What I thought was also significant was the way we saw Catherine lashing out – it is quite unusual to see women on dramas finding a physical solution to a problem… That’s to do with the instinct a mother has for somebody who has damaged her children. One of my sons, Felix, once got chased at the local park by a man. Felix was about eight-years-old and I wasn’t there at the time. But I was so angered by the horror of what might have happened to my son that I could have cheerfully beaten that man up. Felix wasn’t physically harmed because he ran away, but I felt a helplessness as a result. Maybe that’s where part of Catherine’s story came from. Certainly, the repulsion and anger I felt was indescribable.
It seems that Happy Valley and your previous drama Last Tango in Halifax have both been genuine word of mouth hits – what response have you had from viewers? The response to Last Tango was amazing and overwhelming. But Happy Valley has been even bigger. I’ve never known anything like it. People have been really impressed by Sarah Lancashire’s performance. And I think it’s to do with the character too – I’ve provided her with this character and she’s really brought it to life.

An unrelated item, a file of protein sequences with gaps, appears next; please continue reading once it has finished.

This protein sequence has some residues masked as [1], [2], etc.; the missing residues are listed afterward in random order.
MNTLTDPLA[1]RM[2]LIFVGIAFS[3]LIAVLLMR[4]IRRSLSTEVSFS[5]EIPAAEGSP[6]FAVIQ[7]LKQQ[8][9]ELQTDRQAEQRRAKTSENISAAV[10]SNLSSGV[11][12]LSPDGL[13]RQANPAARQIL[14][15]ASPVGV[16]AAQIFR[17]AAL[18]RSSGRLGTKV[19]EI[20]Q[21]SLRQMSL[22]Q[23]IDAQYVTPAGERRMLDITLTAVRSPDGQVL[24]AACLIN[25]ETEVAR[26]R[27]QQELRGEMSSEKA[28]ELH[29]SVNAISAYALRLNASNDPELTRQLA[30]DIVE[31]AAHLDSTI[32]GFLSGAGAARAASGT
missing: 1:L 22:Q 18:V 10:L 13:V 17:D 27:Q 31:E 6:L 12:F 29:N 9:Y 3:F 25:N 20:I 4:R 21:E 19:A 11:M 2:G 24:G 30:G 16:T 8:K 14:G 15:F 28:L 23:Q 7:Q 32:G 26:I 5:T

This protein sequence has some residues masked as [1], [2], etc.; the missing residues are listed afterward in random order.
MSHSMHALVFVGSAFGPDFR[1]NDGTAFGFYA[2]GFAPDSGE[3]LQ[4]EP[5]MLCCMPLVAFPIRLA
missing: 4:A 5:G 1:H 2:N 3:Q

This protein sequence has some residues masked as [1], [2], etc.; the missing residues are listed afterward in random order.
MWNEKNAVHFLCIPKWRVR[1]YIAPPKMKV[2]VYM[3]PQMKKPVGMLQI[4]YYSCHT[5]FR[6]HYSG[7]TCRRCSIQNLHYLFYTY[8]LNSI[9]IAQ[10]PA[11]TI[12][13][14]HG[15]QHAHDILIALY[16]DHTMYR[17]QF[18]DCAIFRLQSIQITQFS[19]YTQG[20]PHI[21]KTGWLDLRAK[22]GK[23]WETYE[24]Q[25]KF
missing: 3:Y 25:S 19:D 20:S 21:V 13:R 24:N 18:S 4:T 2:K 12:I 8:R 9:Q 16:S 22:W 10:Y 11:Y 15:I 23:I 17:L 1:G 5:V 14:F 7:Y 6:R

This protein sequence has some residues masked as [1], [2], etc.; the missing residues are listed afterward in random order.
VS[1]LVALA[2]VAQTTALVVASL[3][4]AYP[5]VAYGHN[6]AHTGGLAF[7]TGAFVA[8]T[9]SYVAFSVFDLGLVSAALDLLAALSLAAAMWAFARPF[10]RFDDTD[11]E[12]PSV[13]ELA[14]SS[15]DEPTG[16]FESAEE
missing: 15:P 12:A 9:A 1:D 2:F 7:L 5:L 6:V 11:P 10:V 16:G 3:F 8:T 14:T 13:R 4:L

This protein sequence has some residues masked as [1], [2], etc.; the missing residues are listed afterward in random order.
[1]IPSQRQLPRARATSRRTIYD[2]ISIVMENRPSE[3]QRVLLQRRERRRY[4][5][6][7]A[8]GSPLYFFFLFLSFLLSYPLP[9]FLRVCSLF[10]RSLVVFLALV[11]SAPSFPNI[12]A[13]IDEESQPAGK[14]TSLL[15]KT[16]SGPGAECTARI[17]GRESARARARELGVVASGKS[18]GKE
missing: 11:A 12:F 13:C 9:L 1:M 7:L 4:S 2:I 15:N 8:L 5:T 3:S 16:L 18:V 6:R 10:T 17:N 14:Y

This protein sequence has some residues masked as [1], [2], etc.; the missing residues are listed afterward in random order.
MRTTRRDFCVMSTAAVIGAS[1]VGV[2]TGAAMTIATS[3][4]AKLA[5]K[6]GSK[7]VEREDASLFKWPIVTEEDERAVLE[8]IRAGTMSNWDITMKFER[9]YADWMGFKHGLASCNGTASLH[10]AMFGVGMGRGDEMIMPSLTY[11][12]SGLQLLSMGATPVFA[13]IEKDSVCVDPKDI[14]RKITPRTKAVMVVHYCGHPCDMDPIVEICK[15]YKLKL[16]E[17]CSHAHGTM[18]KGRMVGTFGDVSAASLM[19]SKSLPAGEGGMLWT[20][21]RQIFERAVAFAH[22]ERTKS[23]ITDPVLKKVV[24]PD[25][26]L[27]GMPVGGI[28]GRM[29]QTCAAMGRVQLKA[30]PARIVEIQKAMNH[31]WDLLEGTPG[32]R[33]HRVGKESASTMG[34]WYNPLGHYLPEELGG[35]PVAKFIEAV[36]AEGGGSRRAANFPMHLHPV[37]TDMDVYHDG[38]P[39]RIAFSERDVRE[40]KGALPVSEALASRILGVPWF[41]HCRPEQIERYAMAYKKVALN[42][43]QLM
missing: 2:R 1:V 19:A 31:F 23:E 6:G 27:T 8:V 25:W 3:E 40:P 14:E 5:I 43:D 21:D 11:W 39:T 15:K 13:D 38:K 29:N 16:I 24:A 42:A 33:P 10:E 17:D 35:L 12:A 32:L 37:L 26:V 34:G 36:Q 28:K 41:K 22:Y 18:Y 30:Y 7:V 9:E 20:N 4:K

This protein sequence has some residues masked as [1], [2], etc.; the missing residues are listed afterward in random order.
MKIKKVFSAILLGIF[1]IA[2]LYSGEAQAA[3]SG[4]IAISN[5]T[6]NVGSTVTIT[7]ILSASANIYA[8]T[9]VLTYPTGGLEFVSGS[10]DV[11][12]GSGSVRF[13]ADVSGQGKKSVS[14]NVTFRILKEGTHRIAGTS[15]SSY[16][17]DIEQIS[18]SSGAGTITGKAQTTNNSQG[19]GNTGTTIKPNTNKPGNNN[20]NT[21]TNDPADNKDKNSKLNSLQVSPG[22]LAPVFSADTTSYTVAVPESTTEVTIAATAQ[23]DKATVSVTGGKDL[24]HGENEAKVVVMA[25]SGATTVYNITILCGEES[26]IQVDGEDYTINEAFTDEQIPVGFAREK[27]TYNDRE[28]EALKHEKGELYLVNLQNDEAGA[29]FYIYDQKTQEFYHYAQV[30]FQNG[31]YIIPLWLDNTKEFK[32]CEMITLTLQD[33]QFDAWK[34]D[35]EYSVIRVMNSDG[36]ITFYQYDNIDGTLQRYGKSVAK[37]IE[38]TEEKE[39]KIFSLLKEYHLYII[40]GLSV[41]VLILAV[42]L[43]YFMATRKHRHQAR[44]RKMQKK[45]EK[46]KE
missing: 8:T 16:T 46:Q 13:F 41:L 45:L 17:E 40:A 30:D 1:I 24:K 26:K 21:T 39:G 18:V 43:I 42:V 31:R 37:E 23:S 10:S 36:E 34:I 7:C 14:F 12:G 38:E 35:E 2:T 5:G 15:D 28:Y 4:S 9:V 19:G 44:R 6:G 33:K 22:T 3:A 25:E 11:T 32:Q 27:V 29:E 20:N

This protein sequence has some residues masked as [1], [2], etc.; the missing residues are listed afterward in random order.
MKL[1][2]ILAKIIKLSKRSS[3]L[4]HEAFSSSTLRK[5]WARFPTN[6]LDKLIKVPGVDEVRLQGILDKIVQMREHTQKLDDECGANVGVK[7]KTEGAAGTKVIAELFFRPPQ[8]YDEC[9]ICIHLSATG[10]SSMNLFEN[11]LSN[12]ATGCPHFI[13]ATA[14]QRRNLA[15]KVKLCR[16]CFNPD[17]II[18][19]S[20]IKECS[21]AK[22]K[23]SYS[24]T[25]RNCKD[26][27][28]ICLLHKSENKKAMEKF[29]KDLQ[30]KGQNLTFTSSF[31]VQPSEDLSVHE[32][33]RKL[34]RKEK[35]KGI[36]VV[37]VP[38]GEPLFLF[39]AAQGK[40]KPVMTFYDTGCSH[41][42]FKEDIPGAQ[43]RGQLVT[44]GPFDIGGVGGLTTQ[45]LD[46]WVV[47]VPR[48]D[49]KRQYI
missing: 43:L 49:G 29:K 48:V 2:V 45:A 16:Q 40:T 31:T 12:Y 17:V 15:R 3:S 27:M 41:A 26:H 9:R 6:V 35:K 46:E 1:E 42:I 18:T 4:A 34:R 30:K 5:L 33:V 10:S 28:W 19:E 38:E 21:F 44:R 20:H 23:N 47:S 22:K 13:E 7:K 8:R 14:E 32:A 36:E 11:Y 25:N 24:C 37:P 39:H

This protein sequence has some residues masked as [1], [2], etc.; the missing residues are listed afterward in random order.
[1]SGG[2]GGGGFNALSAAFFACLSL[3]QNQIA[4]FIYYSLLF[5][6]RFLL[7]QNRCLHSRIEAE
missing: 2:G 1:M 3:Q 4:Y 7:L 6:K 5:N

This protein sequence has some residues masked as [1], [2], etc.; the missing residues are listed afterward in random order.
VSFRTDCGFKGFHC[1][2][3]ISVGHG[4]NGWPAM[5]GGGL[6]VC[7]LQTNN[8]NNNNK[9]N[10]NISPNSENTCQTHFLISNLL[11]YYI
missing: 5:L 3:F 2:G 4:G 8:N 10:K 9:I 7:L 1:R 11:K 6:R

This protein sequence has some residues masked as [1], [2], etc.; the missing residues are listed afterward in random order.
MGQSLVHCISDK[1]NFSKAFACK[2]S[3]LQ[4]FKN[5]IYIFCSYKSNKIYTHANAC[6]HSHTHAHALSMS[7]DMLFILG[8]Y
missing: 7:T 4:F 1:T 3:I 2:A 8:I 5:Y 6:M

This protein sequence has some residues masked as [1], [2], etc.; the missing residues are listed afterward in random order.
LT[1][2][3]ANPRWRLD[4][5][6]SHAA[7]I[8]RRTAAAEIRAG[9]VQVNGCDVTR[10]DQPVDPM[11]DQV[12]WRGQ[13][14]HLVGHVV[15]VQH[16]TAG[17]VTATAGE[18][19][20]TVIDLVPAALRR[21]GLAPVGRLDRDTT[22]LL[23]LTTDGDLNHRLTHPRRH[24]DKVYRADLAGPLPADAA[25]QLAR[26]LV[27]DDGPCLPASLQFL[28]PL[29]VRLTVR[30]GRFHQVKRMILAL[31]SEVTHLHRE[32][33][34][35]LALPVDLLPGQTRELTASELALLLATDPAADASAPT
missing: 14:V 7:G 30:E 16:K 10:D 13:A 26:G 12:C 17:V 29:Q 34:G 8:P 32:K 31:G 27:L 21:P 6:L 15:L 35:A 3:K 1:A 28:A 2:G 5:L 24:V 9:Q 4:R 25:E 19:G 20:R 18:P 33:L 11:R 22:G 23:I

Where are you at with series three of Last Tango in Halifax? I’m writing episode five at the moment. We start filming in four weeks’ time and everyone’s back for the new series.
And is it true that you’re taking a back seat on the fourth series of Scott & Bailey? I’ve got an executive producer’s credit, which means means I read the scripts and get to comment on the edit. But I’m not really involved in it at all. However, I’ve left it in such good hands with Nicola Shindler and Amelia Bullmore, who’s taken over as lead writer.